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I'm trying to achieve the following though with my intermediate JavaScript skills I'm not sure if this is possible.

This is related in part to this question.

Now I have 2 arrays

a) Has the various language in (e.g. "en-GB", "fr", "de" etc)
b) Has a suffix of a URL based on the browser language above (e.g. "fr/","de/","uk/")

What I am trying to achieve is:

1) User hits a page, browser detects which browser it is using from the array (a)
2) Depending on what the browser is based on (a), it then searches through (b) and if they match, e.g. if the language is "fr" it will use the suffix "fr/" from the array in (b).
3) It will then add this suffix to a top level domain (which is always constant)

Is this even possible to achieve (I'm sure it is)? Can it be done purely via JavaScript (or JQuery)? How would I go about doing this?

Here's some of the code I have so far:

var IAB_Array = new Array("de-at","nl-be","fr-be","da","de","hu","en-ie","ga","es","fr","it","nl","no","pl","en","en-GB","en-US","en-gb","en-us"); //language array
var IAB_suffix = new Array("at/","be-nl/","be-fr","den/","de/","hu/","ie/","es/","fr/","it/","nl/","nor/","pl/","uk/"); //URL suffix Array
var IAB_lang = "en-GB"; //default language
var IAB_link = "http://www.mysitegoeshere/";

if(navigator.browserLanguage) IAB_lang = navigator.browserLanguage; //change lang if detection supported
if(window.navigator.language) IAB_lang = window.navigator.language; //change lang if detection supported

function IAB_Lang_detect () { //execute search
for (var i=0;i<IAB_Array.length;i++) {
    if(IAB_Array[i]==IAB_lang) {
        document.write(IAB_Array[i]); //output matched array value
return false;

var IAB_URL = "<a href="+IAB_link+IAB_suffix[1]+">"+IAB_link+IAB_suffix[1]+"</a>"; //this is the resulting URL

IAB_Lang_detect ();

I hope someone can help as I'm a little confused! It's more so the matching the values from the 2 arrays and then subsequently selecting the correct suffix that I'm having trouble with.


share|improve this question
how are we supposed to get the two array match? Meaningly, how can we find that "fr-be" should be "be-fr" in the second array? –  JMax Nov 3 '11 at 13:23
Yet, if the only point is to add a slash / at the end of the language, that would be probably easier to do some concatenation instead of searching through arrays –  JMax Nov 3 '11 at 13:24
@JMax: If you look at the values, there seem to be other differences, not just the slash. –  T.J. Crowder Nov 3 '11 at 13:26
Yes apologies, I neglected to mention that for some languages like english there are many variations, but ultimately the suffix will be the same. –  Kiz Nov 3 '11 at 14:00

3 Answers 3

up vote 1 down vote accepted
(function () {
    "use strict";
    var lang_map = {
        "de-at": "at/",
        "nl-be": "be-nl/",
        "fr-be": "be-fr",
        "da": "den/",
        "de": "de/",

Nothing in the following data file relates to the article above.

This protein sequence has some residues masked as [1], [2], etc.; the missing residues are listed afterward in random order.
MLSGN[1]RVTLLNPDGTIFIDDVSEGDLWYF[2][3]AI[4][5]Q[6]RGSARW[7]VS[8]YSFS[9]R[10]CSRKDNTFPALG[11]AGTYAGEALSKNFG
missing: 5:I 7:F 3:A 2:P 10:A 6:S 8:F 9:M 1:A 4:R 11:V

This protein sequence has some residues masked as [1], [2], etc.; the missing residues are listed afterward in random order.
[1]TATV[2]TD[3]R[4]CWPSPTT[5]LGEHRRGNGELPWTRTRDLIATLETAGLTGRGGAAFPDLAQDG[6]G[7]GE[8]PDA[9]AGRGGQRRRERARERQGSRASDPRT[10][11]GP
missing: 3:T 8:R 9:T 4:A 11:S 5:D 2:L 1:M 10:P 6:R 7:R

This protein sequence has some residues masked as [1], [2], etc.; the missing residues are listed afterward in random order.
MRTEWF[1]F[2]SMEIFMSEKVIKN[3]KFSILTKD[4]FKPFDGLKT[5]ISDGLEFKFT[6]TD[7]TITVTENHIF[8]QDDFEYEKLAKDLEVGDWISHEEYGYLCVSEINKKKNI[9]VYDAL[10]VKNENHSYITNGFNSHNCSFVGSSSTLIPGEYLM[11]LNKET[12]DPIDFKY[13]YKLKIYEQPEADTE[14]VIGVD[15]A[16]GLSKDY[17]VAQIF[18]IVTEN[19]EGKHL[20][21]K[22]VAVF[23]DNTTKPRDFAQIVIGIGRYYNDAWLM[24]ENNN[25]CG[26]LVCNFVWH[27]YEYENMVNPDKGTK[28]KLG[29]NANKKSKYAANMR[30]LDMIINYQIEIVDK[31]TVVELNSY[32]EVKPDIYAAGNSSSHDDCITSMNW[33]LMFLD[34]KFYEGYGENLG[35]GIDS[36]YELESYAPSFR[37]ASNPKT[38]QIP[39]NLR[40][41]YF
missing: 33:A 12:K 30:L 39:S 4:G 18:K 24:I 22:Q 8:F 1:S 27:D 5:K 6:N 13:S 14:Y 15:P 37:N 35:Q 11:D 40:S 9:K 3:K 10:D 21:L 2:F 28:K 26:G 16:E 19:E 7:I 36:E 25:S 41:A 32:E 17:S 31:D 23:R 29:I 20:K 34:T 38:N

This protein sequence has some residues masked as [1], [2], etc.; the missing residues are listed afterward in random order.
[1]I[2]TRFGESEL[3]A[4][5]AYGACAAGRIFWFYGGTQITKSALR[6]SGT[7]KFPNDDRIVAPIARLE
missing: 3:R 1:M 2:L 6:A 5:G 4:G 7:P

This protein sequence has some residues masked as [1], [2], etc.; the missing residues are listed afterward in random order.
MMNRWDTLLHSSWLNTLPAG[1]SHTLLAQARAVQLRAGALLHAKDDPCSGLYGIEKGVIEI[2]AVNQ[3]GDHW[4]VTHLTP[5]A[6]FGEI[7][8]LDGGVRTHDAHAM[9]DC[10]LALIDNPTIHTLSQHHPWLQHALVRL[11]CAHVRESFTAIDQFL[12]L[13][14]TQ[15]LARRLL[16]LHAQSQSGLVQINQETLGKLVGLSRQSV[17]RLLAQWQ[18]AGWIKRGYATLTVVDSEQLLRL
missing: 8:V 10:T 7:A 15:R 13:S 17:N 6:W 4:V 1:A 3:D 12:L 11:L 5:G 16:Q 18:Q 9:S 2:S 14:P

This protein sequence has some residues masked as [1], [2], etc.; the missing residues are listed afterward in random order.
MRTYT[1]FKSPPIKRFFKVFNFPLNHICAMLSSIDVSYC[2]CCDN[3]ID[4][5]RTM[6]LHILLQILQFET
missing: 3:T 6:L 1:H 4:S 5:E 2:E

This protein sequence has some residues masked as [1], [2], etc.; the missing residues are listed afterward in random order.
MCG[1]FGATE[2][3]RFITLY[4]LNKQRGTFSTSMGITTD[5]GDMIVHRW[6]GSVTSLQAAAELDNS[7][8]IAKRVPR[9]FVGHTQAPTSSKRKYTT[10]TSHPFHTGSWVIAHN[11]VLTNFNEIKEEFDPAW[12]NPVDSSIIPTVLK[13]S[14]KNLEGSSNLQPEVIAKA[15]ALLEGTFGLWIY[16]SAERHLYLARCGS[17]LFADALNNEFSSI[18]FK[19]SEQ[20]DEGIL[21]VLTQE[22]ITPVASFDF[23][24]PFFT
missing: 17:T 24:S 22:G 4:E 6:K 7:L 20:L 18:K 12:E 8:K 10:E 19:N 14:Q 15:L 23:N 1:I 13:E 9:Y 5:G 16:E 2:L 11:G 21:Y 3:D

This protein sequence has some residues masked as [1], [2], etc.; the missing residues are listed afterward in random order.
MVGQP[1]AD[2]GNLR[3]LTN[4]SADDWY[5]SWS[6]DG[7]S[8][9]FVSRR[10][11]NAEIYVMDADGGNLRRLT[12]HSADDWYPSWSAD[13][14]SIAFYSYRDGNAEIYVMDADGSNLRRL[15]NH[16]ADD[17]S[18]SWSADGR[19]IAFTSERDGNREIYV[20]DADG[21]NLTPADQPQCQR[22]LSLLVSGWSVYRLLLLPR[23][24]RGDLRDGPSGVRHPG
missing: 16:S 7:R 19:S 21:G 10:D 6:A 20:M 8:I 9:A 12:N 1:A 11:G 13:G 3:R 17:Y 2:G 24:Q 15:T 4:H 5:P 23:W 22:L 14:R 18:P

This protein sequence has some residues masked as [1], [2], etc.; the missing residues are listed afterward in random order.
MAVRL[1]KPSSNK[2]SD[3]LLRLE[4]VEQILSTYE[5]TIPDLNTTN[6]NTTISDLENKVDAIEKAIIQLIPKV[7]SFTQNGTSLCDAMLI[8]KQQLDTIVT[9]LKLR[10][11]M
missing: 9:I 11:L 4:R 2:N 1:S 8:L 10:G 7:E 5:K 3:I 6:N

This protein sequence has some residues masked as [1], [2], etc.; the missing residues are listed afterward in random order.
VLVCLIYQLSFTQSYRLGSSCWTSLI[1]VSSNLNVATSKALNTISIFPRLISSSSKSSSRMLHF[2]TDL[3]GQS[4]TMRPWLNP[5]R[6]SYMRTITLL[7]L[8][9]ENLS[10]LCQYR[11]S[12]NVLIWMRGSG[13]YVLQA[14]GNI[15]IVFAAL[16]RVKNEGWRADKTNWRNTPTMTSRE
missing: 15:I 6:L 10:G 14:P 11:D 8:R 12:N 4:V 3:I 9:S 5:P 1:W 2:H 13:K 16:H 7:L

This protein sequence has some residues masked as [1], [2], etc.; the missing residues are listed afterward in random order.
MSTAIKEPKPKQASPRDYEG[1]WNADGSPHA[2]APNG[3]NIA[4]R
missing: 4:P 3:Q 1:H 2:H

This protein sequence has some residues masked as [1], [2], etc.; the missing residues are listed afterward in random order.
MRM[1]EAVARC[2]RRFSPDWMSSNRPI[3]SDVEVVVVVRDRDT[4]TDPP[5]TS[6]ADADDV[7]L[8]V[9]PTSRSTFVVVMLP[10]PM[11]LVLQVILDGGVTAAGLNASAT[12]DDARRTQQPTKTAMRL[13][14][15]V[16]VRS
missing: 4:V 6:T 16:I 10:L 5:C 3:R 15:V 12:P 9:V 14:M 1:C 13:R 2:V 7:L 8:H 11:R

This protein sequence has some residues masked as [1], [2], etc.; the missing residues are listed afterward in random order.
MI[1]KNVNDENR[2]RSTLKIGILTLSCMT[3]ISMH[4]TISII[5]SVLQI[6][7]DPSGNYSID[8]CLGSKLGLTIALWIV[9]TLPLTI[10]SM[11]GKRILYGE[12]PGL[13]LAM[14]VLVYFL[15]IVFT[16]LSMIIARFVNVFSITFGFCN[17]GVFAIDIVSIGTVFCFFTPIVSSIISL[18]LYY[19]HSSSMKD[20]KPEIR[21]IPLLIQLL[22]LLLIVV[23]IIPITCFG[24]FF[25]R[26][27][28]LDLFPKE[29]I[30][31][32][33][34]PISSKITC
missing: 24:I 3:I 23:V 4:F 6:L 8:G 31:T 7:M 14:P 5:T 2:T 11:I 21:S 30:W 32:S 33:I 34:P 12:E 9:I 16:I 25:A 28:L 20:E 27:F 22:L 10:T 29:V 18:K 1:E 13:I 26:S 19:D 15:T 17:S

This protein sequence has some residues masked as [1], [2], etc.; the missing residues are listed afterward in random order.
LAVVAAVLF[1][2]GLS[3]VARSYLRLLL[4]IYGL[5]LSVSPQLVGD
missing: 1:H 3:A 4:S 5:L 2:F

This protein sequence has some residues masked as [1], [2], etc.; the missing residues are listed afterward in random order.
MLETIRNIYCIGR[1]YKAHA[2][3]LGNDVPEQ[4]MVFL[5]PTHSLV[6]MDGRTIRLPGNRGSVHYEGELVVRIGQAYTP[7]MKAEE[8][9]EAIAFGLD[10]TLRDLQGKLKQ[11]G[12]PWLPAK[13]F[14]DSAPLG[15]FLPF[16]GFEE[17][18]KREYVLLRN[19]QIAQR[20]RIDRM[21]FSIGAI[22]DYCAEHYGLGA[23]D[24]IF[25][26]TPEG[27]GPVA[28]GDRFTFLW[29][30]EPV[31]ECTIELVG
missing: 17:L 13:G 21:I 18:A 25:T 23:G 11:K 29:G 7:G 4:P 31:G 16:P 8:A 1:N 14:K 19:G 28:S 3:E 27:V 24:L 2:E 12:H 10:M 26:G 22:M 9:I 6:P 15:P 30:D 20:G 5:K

"hu": "hu/",
        "en-ie": "ie/",
        "ga": "ie/",
        "es": "es/",
        "fr": "fr/",
        "it": "it/",
        "nl": "nl/",
        "no": "nor/",
        "pl": "pl/",
        "en": "uk/",
        "en-GB": "uk/",
        "en-US": "uk/",
        "en-gb": "uk/",
        "en-us": "uk/"
    lang = (navigator && navigator.browserLanguage) || (window.navigator && window.navigator.language) || "en-GB";
    window.location = "http://www.mysitegoeshere/" + lang_map[lang];
share|improve this answer
fair, I was copying from his code, wasn't sure if he was using something that had a global navigator object defined. –  AutoSponge Nov 3 '11 at 13:42
@Auto: True, if the whole thing's inside some function with a local navigator. –  T.J. Crowder Nov 3 '11 at 13:43

I'd do it differently and use an object:

var IAB_Object = { "it-It": "it/", "en-Gb": "en/" ....}

   //you have a match, the suffix is
   var suffix = IAB_Object[IAB_lang];
   //you don't have a match use a standard language
share|improve this answer

I probably wouldn't use arrays for this at all. You can use an object:

var IABInfo = {
    "de-at": "at/",
    "ln-be": "be-nl/",
    // ...and so on

Then index directly into that object:

var value = IABInfo[IABLang]; // Where IABLang contains a string, like "de-at"


var suffix = IABInfo[IABLang];
if (suffix) { // Did we have it?

This works because all JavaScript objects are free-form key/value maps. Here's a simpler example:

var lifeTheUniverseAndEverything = {
    answer: 42,
    question: "?"

You can look up a property either using dotted notation with a literal, or by using square bracket ([]) notation with a string. So all four of these output exactly the same thing:

// 1. Dotted notation with a literal:
console.log("The answer is " + lifeTheUniverseAndEverything.answer);

// 2. Bracketed notation with a string
console.log("The answer is " + lifeTheUniverseAndEverything["answer"]);

// 3. The string needn't be a literal, it can come from a variable...
var name = "answer";
console.log("The answer is " + lifeTheUniverseAndEverything[name]);

// 4. ...or indeed any expression:
console.log("The answer is " + lifeTheUniverseAndEverything["a" + "n" + "swer"]);

So by making your IAB info a map in an object literal, you can make it much easier to look things up: Just use bracketed notation with the desired language code.

share|improve this answer
Awesome, thanks for this. I'm gonna take a look at this. :) –  Kiz Nov 3 '11 at 13:59

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